On our last trip to the creek, my son caught some amazing crawdads. (They were huge!) He put them in a bucket and dutifully added rocks and fresh water to the bucket to make the crawdads happy. When it was time to leave, he cried. Oh, how he cried! He did not want to release the crawdads. Continue reading “Abandoning Time”→
Are daisies worth dying for? My children thought I was willing to risk my life for these precious wild flowers.
Saturday a storm was rolling in, winds were billowing, the cattle needed care. Hubby and I were going to drop off a mineral tub and do a quick check of the cows we had just moved to new pasture. The kiddos were in the back seat of the truck taking in every moment.
As we parked at the top of the pasture, I noticed a thick patch of daisies. We had friends coming over for a BBQ later that night and I thought some daisies in a vase would be nice. While hubby unloaded the mineral tub, I hopped out to pick a fist full of flowers. As I was picking, the cows start to make their way to us.
Coming closer the herd picked up speed. They could smell the grain on the back of the truck and were excited about the mineral bucket.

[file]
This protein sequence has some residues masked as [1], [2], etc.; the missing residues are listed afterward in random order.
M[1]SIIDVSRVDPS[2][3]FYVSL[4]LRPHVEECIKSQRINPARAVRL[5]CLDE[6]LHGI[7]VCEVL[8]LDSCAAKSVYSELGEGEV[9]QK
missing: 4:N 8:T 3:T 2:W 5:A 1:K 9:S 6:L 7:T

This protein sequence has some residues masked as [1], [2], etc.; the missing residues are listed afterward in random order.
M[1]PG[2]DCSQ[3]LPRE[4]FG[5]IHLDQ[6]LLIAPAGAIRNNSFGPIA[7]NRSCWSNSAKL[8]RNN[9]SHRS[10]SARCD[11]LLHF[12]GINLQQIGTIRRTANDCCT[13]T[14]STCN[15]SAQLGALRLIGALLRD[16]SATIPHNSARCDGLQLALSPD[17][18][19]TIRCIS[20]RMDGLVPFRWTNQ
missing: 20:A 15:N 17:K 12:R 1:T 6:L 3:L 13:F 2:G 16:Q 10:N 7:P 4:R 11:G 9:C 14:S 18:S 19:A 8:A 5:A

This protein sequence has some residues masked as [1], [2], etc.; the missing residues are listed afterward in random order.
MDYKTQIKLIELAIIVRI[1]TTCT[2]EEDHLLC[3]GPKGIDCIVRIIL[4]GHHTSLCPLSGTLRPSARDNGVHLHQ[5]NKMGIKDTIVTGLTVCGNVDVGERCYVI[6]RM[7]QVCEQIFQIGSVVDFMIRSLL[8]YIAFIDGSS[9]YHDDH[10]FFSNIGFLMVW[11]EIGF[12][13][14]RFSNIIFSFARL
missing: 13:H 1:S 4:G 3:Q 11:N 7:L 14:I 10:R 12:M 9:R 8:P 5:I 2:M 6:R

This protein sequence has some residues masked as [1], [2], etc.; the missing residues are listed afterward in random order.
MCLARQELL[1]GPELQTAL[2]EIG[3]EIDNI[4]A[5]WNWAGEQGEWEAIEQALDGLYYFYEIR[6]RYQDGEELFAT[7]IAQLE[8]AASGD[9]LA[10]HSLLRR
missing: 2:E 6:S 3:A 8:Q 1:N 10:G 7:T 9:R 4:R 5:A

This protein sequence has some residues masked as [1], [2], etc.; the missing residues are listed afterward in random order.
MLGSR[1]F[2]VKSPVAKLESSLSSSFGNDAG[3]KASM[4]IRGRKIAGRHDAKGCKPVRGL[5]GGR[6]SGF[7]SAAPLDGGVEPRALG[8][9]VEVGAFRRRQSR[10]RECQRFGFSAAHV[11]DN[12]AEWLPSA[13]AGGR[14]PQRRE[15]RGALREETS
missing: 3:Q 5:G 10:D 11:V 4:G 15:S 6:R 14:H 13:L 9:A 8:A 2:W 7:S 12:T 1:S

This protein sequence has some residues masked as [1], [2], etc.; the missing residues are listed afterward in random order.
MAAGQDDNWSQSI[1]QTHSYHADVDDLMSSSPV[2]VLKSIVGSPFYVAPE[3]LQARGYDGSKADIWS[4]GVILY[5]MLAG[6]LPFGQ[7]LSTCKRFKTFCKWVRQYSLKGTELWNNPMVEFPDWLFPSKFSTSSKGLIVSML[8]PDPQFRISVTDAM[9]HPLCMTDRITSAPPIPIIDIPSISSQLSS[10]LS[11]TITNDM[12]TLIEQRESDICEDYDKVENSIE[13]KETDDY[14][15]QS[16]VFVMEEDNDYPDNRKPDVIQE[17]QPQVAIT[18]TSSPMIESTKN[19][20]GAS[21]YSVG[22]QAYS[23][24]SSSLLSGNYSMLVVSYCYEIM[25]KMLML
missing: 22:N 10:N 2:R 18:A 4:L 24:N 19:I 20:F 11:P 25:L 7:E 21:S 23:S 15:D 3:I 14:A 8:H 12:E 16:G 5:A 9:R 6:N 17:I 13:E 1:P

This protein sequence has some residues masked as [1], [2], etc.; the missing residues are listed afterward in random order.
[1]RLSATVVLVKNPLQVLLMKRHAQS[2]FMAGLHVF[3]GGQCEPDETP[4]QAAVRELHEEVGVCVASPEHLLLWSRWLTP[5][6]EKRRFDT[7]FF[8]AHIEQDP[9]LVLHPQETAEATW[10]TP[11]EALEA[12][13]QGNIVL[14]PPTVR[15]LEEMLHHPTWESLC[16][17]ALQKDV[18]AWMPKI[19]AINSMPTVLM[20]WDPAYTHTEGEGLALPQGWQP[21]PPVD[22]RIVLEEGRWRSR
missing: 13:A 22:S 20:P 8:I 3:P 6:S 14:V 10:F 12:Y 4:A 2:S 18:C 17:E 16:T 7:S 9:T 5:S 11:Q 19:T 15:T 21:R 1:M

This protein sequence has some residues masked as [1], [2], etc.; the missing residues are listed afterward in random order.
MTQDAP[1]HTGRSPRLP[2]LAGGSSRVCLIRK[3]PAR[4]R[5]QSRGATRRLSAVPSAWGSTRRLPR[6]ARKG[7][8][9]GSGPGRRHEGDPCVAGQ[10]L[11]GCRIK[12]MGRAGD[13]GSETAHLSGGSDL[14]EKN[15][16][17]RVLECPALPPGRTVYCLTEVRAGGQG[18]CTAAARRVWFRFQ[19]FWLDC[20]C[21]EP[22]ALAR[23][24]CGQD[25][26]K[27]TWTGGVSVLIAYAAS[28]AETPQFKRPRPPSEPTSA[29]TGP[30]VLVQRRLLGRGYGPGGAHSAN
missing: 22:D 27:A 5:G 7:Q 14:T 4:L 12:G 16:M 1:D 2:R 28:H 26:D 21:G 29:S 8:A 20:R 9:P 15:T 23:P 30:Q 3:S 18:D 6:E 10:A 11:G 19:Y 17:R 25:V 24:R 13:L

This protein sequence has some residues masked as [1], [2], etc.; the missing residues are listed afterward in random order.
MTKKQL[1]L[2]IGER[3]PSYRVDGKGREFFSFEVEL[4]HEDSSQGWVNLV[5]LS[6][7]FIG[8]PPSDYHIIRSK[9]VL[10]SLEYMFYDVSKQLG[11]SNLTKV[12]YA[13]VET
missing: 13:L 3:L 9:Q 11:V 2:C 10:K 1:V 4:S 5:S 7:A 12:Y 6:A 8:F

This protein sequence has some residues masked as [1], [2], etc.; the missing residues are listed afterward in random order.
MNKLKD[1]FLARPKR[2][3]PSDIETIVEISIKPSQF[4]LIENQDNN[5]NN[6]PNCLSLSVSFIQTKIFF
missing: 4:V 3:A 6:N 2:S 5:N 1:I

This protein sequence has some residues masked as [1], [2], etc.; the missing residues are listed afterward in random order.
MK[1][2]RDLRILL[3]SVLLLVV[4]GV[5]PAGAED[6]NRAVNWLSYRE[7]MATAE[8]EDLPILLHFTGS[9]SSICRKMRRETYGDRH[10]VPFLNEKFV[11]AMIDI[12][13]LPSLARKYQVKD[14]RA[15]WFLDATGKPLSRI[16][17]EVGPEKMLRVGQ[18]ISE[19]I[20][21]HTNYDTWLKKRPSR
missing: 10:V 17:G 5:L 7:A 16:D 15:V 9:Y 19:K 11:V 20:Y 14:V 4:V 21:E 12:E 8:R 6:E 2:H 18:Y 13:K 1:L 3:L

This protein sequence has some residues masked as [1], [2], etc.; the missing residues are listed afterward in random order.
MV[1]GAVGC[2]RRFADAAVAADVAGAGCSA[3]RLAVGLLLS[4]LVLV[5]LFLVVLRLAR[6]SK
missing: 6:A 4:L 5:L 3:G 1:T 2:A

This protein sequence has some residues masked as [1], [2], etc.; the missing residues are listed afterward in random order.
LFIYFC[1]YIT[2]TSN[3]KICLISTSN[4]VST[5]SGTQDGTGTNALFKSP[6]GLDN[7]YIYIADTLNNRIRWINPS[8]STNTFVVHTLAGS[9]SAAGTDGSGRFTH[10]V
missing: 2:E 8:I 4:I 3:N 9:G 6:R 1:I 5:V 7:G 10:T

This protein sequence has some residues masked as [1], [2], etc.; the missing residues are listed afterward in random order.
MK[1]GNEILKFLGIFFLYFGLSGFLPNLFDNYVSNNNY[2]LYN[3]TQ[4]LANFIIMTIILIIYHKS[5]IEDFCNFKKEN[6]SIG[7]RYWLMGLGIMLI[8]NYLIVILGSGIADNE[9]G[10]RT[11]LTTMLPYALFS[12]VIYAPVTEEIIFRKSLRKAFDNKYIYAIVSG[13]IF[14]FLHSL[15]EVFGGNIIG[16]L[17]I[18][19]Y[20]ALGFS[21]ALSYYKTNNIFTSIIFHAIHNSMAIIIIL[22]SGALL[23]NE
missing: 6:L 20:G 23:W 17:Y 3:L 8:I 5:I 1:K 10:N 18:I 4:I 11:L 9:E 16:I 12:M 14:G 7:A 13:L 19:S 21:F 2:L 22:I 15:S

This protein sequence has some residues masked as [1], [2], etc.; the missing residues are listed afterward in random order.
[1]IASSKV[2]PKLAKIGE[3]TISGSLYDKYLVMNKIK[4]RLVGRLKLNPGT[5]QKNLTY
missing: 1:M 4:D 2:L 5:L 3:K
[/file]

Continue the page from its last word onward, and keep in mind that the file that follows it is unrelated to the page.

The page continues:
At my old office, I surrounded myself with framed quotes. They helped motivate me and, I hope, inspired some of the people who came and went in the little non-profit I managed.
One of my favorite quotes was this, by William G.T. Shedd: “A ship is safe in harbor, but that is not what ships are for.”
I had to come to terms with my own “shipness” (it’s not a word, but I’m making it so) after the birth of my third child threw my work-life balance into an overwhelming tailspin. After weeks of crying in the daycare parking lot and crunching household budget numbers, it was made clear that something would have to give. That something? The job I’d loved for a decade, the one I never imagined leaving,
I saw a job ad for an adjunct communications instructor at the area technical college. I hadn’t applied for a job in more than ten years, but I enthusiastically submitted my name for the position. A part-time job would allow me to keep my professional life active and free up much-needed time for my three kids, including one with cerebral palsy who logs multiple doctor’s appointments each month.
While I waited, I continued to struggle in my full-time career. Even though I was stressed to the breaking point, I still didn’t know if I was ready to leave.
The day I finally hit a wall at work and came home devastated was the day I received a phone call about interviewing for the part-time teaching position. The relief and excitement I felt was the answer I’d been waiting for.
As soon as the interview was scheduled, I gave my notice at work. I didn’t even wait until I had the job, because I was that secure in the decision. I knew I could no longer “make it work” (said in my most exaggerated Tim Gunn voice). Continue reading “On Quitting – Thoughtful Thursday”→